As I’ve been investigating ways to re-distribute wealth, I’ve thought I’d read up on the Grameen Bank and their micro loans. Micro-credit is one of the best ways of tackling poverty that I’ve come across, and I thought I’d tell you about it. Grameen, which means village, was started by Bangladeshi economics professor Muhammad Yunus in the 70s. Originally run as an experiment, it is now one of Bangladesh’s most important financial institutions, the Grameen model has been replicated worldwide, and Yunus won the Nobel Peace Prize last year for his efforts.
The Grameen innovation was to put enough faith in the destitute to lend them money. What bank would lend a fiver to a beggar? Nobody would, because you wouldn’t see it again. You could give them a fiver, but not lend it. Muhammad Yunus thought otherwise – giving people money is undignified, and encourages helplessness and dependence. A loan gives people responsibility, it shows faith in them, it values them as real people with real potential. People can borrow small amounts and pay them back, a tiny amount a week, over a long period of time.
Let me give you an example of how it can work. Where I grew up in Madagascar, there are children working in the street all through the capital city. When I was about 14 or 15 I saw a boy about my own age leaning against a wall, with a pair of bathroom scales at his feet. This was his business. People don’t have scales of their own in Madagascar, so they could stop in the street, pay the boy a penny, and weigh themselves. I remember this boy well, because I thought at the time that in a different life that could have been me. I often imagine him as a case study when I’m reading about development initiatives.
This is how this boy’s life would have worked: every day he would pick up the scales from their owner. They wouldn’t be his. They’d belong to a neighbour or an uncle or something. He would stand on the street all day, starting early to get the people on their way to work. In the evening he would return the scales, and pay the owner a percentage of his earnings. The percentage he’d get to keep would be tiny. If it were enough to save, he would be able to consider leaving and trying to get a better job. If the owner can keep it to the barest minimum to live on, he keeps his little bathroom scale business ticking over, but the boy is little more than a slave. This is often how small businesses work in less economically developed countries – taxi drivers may not own their own cabs, shoe-shine boys may not own their brushes, and they cannot earn enough to take the risk of trying to change anything. That’s the poverty trap.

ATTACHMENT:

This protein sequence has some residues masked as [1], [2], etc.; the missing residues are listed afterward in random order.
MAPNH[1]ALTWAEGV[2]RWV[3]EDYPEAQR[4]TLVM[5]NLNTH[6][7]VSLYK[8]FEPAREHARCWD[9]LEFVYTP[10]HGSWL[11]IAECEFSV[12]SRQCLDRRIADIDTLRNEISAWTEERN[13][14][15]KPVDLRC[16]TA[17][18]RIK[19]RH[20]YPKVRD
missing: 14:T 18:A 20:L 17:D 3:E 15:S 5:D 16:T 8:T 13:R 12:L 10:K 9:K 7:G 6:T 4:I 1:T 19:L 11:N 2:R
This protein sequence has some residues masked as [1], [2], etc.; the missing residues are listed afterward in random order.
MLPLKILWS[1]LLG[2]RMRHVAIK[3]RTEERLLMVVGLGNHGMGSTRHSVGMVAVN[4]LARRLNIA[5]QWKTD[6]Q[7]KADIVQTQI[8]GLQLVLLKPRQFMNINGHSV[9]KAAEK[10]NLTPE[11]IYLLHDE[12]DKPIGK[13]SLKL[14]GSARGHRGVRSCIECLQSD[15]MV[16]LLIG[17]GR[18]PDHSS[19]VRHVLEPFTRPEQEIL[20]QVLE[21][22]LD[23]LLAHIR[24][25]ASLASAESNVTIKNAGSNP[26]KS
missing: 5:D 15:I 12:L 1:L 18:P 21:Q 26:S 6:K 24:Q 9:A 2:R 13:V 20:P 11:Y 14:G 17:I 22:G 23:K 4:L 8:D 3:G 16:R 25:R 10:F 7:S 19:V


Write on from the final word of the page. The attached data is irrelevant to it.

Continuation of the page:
If there was a micro-loan company in the city, they would be able to lend the boy the £3 necessary to buy his own set of scales. He would then be able to keep all the money, paying back 10p a week to the bank. He would double his income at a stroke. The extra income would allow him to diversify, maybe in time to buy a pair of scissors, a stool and a mirror, and start cutting hair. A couple more loans like that and he’d practically have a salon. It can be as simple as £3. Yunus came up with the system when he realised he could lift an entire village out of poverty with just $37, spread between 42 different borrowers. With a tiny amount of capital, people could buy the materials and tools they needed for business, for cooking snacks, weaving mats, repairing clocks or bikes, raising chickens, opening a little shop.
These little loans are the essence of the Grameen Bank, and they’ve made it work by getting borrowers to form support groups, using positive peer pressure to make sure people keep up payments. They try to lend to women more than men, as women are more likely to use money well, on children and housing, and have less access to jobs. (In Bangladesh, many women are very restricted in where they can go and who they can talk to, so small home businesses are crucial.)
I’ve called this entry ‘upside down banking’, because the Grameen model has completely reversed priorities to normal banks. A few big loans are much more profitable than thousands of little ones, and you want to lend to educated, reliable people, not the illiterate and destitute. Banks are normally impersonal institutions interested in money, but Grameen bank managers meet the borrowers at their homes, know all their stories, and hold weekly community meetings. And usually you would be turned away from a bank for having a poor credit rating. Grameen turns away people who have too much money. It is a business oriented to the needs of the least.
As Muhammad Yunus says: “It’s not people who aren’t credit-worthy. It’s banks that aren’t people worthy.”
Read more about micro-loans:
- Read ‘Banker to the Poor – the story of the Grameen Bank’ or one of the many other books on micro-finance.